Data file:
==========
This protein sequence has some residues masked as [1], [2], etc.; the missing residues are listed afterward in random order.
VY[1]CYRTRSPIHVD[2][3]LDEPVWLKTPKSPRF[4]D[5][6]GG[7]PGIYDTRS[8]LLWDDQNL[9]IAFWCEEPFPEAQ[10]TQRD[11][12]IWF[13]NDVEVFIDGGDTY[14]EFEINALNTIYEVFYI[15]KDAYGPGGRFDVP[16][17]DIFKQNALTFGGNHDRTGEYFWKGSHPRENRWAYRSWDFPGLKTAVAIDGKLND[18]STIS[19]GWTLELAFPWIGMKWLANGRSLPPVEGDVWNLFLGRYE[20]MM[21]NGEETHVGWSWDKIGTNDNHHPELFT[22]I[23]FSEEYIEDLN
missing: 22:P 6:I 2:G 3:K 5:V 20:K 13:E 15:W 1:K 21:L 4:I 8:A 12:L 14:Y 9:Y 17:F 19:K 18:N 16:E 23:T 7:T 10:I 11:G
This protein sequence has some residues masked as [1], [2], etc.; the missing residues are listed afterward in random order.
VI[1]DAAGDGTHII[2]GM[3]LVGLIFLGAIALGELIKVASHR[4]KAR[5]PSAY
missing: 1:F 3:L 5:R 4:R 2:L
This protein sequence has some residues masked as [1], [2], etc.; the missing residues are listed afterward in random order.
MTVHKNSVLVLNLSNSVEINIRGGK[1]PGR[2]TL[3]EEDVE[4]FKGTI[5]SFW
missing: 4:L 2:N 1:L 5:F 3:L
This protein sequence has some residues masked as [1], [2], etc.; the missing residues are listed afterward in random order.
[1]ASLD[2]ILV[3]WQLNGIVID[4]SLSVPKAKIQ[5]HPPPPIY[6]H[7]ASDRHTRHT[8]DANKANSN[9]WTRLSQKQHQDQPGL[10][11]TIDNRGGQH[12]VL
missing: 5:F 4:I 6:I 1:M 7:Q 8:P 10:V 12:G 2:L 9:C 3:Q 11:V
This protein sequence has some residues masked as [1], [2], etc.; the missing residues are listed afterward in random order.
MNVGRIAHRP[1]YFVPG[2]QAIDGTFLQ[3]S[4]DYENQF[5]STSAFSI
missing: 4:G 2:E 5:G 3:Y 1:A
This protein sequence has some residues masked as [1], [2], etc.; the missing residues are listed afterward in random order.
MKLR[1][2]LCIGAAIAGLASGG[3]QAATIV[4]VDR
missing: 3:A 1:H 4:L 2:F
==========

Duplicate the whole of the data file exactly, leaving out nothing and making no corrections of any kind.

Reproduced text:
This protein sequence has some residues masked as [1], [2], etc.; the missing residues are listed afterward in random order.
VY[1]CYRTRSPIHVD[2][3]LDEPVWLKTPKSPRF[4]D[5][6]GG[7]PGIYDTRS[8]LLWDDQNL[9]IAFWCEEPFPEAQ[10]TQRD[11][12]IWF[13]NDVEVFIDGGDTY[14]EFEINALNTIYEVFYI[15]KDAYGPGGRFDVP[16][17]DIFKQNALTFGGNHDRTGEYFWKGSHPRENRWAYRSWDFPGLKTAVAIDGKLND[18]STIS[19]GWTLELAFPWIGMKWLANGRSLPPVEGDVWNLFLGRYE[20]MM[21]NGEETHVGWSWDKIGTNDNHHPELFT[22]I[23]FSEEYIEDLN
missing: 22:P 6:I 2:G 3:K 5:V 20:K 13:E 15:W 1:K 21:L 4:I 8:A 12:L 14:Y 9:Y 17:F 19:K 18:N 16:E 23:T 7:T 10:I 11:G
This protein sequence has some residues masked as [1], [2], etc.; the missing residues are listed afterward in random order.
VI[1]DAAGDGTHII[2]GM[3]LVGLIFLGAIALGELIKVASHR[4]KAR[5]PSAY
missing: 1:F 3:L 5:R 4:R 2:L
This protein sequence has some residues masked as [1], [2], etc.; the missing residues are listed afterward in random order.
MTVHKNSVLVLNLSNSVEINIRGGK[1]PGR[2]TL[3]EEDVE[4]FKGTI[5]SFW
missing: 4:L 2:N 1:L 5:F 3:L
This protein sequence has some residues masked as [1], [2], etc.; the missing residues are listed afterward in random order.
[1]ASLD[2]ILV[3]WQLNGIVID[4]SLSVPKAKIQ[5]HPPPPIY[6]H[7]ASDRHTRHT[8]DANKANSN[9]WTRLSQKQHQDQPGL[10][11]TIDNRGGQH[12]VL
missing: 5:F 4:I 6:I 1:M 7:Q 8:P 10:V 12:G 2:L 9:C 3:Q 11:V
This protein sequence has some residues masked as [1], [2], etc.; the missing residues are listed afterward in random order.
MNVGRIAHRP[1]YFVPG[2]QAIDGTFLQ[3]S[4]DYENQF[5]STSAFSI
missing: 4:G 2:E 5:G 3:Y 1:A
This protein sequence has some residues masked as [1], [2], etc.; the missing residues are listed afterward in random order.
MKLR[1][2]LCIGAAIAGLASGG[3]QAATIV[4]VDR
missing: 3:A 1:H 4:L 2:F